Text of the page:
In May 2008, I went travelling on my own for the first time and was out of England for a month. Along the way I took in Singapore, New Zealand, Australia and Thailand before coming home. I kept a journal of my time on the road, so here’s a day by day account of my trials and tribulations that has the undeserved title of Dave’s Odyssey.
Day 10 – Fox Glacier – Wellington
A 7.00 a.m. wake-up call was an improvement on the early starts of the last few days. After checking out we headed for Franz Josef Glacier. A path ran close to the face of the glacier but you had to be quick to get there and back to the coach in time. An earlier lookout point gave you an ideal view of the glacier at least and what a sight it was.
After a quick shot I endeavoured to get as close to Franz Josef Glacier as possible. The path until this point had been steep but easy to follow. I now faced a series of streams, bridged by rocks, in order to get to Franz Josef. Green markers laid out the path to the glacier face but it soon became apparent that I wouldn’t have time to reach the end of the path. I took another photo closer up and headed back so as not to be left behind.
Our coach stopped off at a café near Franz Josef next. As we parked up a group of teenagers to our left were balancing gunge-filled containers on their heads and being filmed by cameras. It was some New Zealand children’s show we had stumbled upon. The kids were annoyingly noisy so I made a very quick exit to the café. I’ve never been great with kids! They frighten me!
This café had a piece of art worth a purchase were it not for the $1,250 price tag. It was a car door with an image of Jim Morrison painted on the side. The accompanying notice advised that delivering it to the States would cost at least $400 for guaranteed safety. How much it would have cost to get to the UK is anyone’s guess. I love the Lizard King and The Doors but my hard-earned pennies simply wouldn’t stretch far enough for such a purchase, beautiful though it was.
It was our last day on the south island of New Zealand so the coach took us through yet more fantastic scenery, all the time heading on to Christchurch. We stopped off at the town of Hokitita for lunch. Like most towns in New Zealand so far, there was very little there. The New Zealand mentality seems to avoid over extravagance. Certainly the vast scale of Singapore is not on offer here but I prefer it this way.
After lunch I had a wander around Hokitita. One shop dealt in the Wild West and military history in general. You could buy swords, pieces of armour, models of tanks, artillery etc. The options were endless. I spent some time chatting with one of the women that worked there. It was a pity I couldn’t afford anything. I imagine wielding a sword for the remainder of this tour wouldn’t have gone down too well though!
Before leaving Hokitita the majority of the group perused the Jade Shop. Jade is on sale everywhere in New Zealand but the pieces, though well crafted, are inevitably expensive. I don’t doubt the skill involved in making the jewellery, but for these prices I’d be hoping for something like a diamond.
Heading on we drove through the Southern Alps and found the landscape changing once again. The mountains covered in trees were now bare and the rainforests were also behind us. The steep, winding road led us onto a brief stop at the far from encouragingly named “Death’s Corner.” It was host to a spectacular view but the main attraction was a kea that drew the group towards him before emptying his bowels. It certainly knew how to make an impression.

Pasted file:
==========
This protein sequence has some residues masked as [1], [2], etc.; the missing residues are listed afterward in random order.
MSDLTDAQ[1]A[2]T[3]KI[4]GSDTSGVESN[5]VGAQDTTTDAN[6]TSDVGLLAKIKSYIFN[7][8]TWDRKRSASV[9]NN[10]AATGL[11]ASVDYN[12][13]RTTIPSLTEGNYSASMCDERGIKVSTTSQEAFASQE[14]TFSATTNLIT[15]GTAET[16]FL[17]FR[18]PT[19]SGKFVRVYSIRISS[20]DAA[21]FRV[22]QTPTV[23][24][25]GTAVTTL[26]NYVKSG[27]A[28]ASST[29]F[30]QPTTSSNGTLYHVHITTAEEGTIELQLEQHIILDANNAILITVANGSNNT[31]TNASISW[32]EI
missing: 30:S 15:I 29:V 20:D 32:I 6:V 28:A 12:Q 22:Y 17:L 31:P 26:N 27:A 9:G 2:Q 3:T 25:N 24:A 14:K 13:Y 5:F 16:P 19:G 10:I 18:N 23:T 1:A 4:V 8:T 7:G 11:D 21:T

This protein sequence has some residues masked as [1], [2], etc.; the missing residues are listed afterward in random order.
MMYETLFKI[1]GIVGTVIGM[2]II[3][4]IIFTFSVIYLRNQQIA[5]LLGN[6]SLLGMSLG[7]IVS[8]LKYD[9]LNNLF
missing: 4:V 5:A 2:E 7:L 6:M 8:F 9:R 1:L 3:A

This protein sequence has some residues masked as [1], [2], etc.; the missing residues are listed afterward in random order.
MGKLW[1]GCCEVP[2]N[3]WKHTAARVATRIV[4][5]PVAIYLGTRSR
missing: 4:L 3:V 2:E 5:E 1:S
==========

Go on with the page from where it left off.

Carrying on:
Before reaching Christchurch we stopped off for ice cream at Arthur’s Pass, drove past the scene of one of the battles in the first Narnia film and finally entered the Canterbury Plains. We soon came to Christchurch airport and enjoyed the luxury of a flight to Wellington that took less than an hour. We’d said farewell to our driver, Dave, in Christchurch and were now greeted by our new guide – Cameron.
Cameron’s first act of duty was loading all our suitcases, single-handedly, onto the coach. When he finally reached his seat and spoke to us through his microphone he was breathing heavily between words. Poor guy. Cameron spoke pretty quietly which didn’t impress some of the group but it may have been down to fatigue and he’d saved them a job loading luggage so I’m not sure what their problem was!
Driving through Wellington it was clear what a contrast the north island would be be compared to the south. The capital appears vast and somehow more modern than the towns on the south island. It was a pity we had little time here. The Ibis Hotel we stayed in was also on a larger scale than the previous hotels. We returned to the card that you need to swipe to get into your room but on entering and placing the card in another slot I was impressed to find not only did the whole room light up but the television came on as well. It had the message “Welcome Mr. Brown” imposed on a variety of viewing options, including the latest films. Can’t complain.
By the time I’d unpacked and showered it was after 9.00. The following day promised a half-day tour of Wellington. That left just the afternoon and evening to get a feel for the place. After that we’d be moving on yet again. The brevity of our stays in each town proved the only downside of the tour. To be fair the amount they crammed in across 31 days was pretty impressive. There’d be nothing stopping me from coming back to the places I most enjoyed in future.
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